Interestingly enough, I know days off are supposed to be for rest and relaxation. Time to be spent with family and laying aside the cares of the world. However, as a grad student, days off from the regular schedule are days in which I don’t get to use my regularly allocated study and research time. I lost five hours yesterday and will lose another five today (the largest chuck of time I have dedicated to reading and writing). At the moment, I am now playing catch up and with homework that is due on Wednesday. Don’t get me wrong, time with my family was great and the assignment clock does not stop when the school goes on fall break.
So, today is going to be my first attempt at a non-participant observational field study. I am nervous and part of me just wants to get it over with. I have thoughts of, what if I don’t get enough of the sensory data, what if my notes are not detailed enough, what if, what if, what if …
I wonder, does anyone feel like Starfleet scientists when they do this? Observe and don’t interfere. Something, feels weird about that concept.
I can’t help myself. For as introverted as I am, I really do love working in teams. Not self-serving, cut-throat, nasty teams. Rather, teams where the people all lock into the same goal and genuinely care about the goal. After 2 years of trying to get a team together to study human trafficking with me, I finally have one. We practiced interviewing yesterday and one of the team members will be transcribing the mock interview so that we can practice coding and memoing. It is exciting to say the least. I have to admit there is a part of me that is a bit nervous, like this is too good to be true. So, I fully plan on living in my state of research bliss for as long as it lasts.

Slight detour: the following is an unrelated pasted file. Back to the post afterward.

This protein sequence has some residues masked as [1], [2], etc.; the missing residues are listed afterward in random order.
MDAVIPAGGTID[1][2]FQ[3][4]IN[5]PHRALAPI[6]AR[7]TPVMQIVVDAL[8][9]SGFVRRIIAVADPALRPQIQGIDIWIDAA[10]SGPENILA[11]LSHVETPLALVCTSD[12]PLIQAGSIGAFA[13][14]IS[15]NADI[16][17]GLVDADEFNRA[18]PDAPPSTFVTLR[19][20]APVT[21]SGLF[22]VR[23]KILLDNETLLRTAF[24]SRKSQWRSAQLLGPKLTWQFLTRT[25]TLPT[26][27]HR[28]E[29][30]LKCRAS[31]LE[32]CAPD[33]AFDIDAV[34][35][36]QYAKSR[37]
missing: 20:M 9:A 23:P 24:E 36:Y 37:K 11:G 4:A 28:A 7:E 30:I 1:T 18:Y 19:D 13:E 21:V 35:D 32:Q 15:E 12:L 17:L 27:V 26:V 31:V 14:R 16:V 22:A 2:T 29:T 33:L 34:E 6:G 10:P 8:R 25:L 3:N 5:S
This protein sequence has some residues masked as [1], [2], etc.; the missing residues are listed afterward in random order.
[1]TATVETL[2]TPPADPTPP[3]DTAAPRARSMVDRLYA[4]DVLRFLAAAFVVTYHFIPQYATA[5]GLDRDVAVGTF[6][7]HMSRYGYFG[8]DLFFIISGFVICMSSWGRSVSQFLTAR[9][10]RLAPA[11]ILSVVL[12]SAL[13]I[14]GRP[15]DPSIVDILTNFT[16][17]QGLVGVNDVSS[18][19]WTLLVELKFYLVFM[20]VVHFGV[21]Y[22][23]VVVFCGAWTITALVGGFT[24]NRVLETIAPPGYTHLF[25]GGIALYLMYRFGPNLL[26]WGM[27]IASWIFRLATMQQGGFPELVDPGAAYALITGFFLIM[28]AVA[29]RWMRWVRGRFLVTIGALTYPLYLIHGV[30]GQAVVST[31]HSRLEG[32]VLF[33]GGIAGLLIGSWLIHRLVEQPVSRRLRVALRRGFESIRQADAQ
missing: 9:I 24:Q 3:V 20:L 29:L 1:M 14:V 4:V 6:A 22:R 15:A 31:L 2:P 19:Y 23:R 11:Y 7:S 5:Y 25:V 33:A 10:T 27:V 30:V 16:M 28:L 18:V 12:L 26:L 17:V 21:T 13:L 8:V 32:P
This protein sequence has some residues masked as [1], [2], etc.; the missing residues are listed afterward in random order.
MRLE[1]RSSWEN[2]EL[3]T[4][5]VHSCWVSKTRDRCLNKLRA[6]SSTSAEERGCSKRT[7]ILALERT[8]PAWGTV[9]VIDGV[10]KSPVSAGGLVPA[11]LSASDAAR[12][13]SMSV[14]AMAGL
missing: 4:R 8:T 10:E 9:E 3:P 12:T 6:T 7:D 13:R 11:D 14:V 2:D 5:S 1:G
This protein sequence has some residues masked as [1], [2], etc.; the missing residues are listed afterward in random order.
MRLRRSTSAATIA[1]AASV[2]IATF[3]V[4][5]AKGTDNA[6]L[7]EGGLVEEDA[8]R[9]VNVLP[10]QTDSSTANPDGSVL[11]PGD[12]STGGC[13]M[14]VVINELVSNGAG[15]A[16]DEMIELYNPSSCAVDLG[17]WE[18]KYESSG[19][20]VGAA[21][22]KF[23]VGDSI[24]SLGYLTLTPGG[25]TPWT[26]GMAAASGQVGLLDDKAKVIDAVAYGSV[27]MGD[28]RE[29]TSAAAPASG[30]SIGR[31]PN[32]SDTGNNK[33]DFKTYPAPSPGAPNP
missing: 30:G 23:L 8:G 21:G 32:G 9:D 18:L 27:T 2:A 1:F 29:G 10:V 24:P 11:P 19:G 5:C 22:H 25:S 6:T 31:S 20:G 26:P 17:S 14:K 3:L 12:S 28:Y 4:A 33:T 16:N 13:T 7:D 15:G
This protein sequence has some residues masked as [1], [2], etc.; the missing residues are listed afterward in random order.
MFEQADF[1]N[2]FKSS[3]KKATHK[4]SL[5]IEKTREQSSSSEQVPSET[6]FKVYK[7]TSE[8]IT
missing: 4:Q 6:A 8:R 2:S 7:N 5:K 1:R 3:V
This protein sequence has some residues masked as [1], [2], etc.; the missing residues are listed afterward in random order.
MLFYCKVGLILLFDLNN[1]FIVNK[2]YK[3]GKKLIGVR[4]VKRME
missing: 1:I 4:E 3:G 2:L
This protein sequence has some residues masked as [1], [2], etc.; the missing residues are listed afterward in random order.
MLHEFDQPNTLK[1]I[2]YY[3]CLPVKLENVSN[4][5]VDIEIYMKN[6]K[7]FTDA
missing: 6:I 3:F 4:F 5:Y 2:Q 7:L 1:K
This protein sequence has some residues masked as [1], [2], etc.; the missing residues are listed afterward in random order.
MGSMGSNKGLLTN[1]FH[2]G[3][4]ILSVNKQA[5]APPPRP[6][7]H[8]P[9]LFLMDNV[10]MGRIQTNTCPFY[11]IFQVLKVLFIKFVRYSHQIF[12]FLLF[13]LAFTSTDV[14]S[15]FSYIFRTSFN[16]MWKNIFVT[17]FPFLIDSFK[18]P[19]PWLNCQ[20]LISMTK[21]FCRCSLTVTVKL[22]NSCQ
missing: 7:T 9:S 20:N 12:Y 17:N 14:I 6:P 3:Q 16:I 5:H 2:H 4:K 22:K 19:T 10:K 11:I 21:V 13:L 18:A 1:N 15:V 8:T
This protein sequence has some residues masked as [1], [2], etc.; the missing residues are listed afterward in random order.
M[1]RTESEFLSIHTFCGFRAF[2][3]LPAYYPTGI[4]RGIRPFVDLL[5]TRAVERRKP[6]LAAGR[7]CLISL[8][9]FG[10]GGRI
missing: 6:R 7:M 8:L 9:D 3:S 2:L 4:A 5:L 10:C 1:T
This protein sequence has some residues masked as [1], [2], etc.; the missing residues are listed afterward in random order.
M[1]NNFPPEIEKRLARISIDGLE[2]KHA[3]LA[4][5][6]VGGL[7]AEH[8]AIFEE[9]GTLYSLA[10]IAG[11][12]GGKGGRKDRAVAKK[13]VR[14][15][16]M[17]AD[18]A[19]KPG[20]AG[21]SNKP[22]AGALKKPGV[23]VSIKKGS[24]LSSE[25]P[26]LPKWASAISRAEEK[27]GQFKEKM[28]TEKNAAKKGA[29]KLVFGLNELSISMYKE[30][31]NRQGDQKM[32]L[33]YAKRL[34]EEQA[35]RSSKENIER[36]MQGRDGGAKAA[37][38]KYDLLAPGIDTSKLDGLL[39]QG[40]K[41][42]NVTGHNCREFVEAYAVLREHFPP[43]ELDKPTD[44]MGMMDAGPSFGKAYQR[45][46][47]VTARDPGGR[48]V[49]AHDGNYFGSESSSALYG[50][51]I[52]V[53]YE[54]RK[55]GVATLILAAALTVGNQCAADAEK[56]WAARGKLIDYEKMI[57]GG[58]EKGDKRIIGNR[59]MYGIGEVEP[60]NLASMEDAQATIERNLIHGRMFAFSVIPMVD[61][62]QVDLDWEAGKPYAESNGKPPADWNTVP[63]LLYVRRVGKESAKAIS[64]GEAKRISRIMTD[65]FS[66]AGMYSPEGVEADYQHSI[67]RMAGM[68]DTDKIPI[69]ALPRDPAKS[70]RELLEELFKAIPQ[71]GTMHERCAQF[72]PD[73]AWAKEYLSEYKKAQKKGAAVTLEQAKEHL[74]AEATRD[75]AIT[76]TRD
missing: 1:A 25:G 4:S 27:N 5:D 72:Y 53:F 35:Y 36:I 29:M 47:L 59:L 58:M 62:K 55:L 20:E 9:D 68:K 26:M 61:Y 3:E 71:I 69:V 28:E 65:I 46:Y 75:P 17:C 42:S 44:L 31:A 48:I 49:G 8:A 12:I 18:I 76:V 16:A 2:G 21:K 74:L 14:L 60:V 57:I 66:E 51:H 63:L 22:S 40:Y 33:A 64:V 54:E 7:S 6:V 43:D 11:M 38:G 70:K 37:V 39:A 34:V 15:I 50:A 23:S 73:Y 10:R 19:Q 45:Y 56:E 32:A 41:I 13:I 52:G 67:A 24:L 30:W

So, in all of the mail that has come to my box in the past week or so, the latest journal of the American Psychologist was buried in a stack of junk mail. Be still my heart, I think I have found the avenue that I will be taking for chapter 2 of my dissertation. The whole thing is about the direction my study will be taking. To quote Stan Lee, Amazing.
The American Psychologist – Oct, 2014 Vol 69 Num 7
So I am in my first qualitative research class this semester. What does that mean? It means epistemology, theoretical perspective, methodology, and methods. I am slamming a ton of information into my brain and I have to say that it does not feel good. Just when I think I am caught up, I find myself behind. It is overwhelming to say the least.
Last night I found myself discussing field work. Interviews (unstructured, semi-structured), observation, and participation. The professor said something wonderful, she said to the class, you are new at this and you are going to suck at it. That is ok, everyone sucks at it the first time. This is hard for me because of my need to achieve. Maybe it is part of being a doctoral student and maybe it is the nature of people who like nerdy things. I don’t know.
What does this mean, it means I am writing in my research journal and in reality, I hope I can keep it up because it really seems important.